I cannot understand this. Suppose that I were not what I nevertheless am, a timorous poet, but that I were able to meet by personal act the greatest requirement and according to the most exacting standard, in short, suppose that sitting on the throne and judging Israel was promised me as a reward for an endeavor I was able to carry out: this thought would not inspire me in the least but would make me utterly dejected. I love being a man, I have an unwavering sympathy for all who suffer — and then qualitatively to be set apart above everybody else for all eternity!
At the same time I do perceive that this thought, which people perhaps will find attractive, from the Christian point of view will reveal my imperfection or what an imperfect Christian I am. For here again it is apparent that we are pampered from childhood by being brought up in Christianity, are spoiled by grace, by everything being grace. This is also the reason that I continually rest in the thought that we will all be saved. Nowadays we have no inkling of the anxiety, the fear and trembling, the Christians must have experienced when the either — or actually applied to them: either to hell or to heaven, their anxiety about their own salvation, while millions perhaps went to hell. These millions and millions of Christians, and then from childhood to be pampered by grace, so that the genuinely earnest expression of respect for God is lost, which was completely different in other periods — for example, during the flood, when God scrapped a whole generation.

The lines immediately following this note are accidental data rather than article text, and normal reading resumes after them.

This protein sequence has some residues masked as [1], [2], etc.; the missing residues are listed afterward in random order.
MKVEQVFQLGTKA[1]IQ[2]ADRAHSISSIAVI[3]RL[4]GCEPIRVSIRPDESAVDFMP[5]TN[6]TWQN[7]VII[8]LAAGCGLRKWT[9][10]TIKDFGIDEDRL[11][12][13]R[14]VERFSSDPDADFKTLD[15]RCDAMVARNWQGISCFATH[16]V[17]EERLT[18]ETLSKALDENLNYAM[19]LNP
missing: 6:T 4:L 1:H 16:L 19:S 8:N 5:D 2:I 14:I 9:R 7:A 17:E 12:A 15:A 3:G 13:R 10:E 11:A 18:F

As a regular thing she sees me when Bishop Mynster preaches at vespers on Christmas day. It happened again this time.
Frequently I have received by mail letters and the like, effusive things, some of them from women. It has never entered my mind that any such letter could be from her, although I have occasionally wondered if it would ever occur to her to do anything like that.
But this Christmas Eve I received a little gift sent by Flyveposten. It pertains to the preface to Upbuilding Discourses in Various Spirits, but also, if I am not altogether wrong, to the two upbuilding discourses of 1843. I do not know why, but it occurred to me — could it be possible that she could have done this.
Yesterday noon I went to church. I actually had forgotten that Christmas gift. When I proceeded as usual down the passageway to the right, she was standing a little farther up in the same corridor. She stood there, she was not walking, she stood there, obviously waiting for someone, whoever it was. No one else was there. I looked at her. Thereupon she walked over to the side door through which I was about to go. There was something strange about this meeting, a certain forwardness. As she passed me and turned to go through the door, I made a movement which could have been merely stepping aside to make room or could also have been a slight bow. She turned quickly and made a motion. But now there was no opportunity for her to speak, if she had in fact wanted to do so, for I already was inside the church. I found my usual place, but I was not unaware that she was continually looking at me even though she at some distance away.
Maybe she was waiting for someone else out there in the passage, maybe she was waiting for me, maybe that little gift was from her, maybe she wanted to speak with me, maybe, maybe.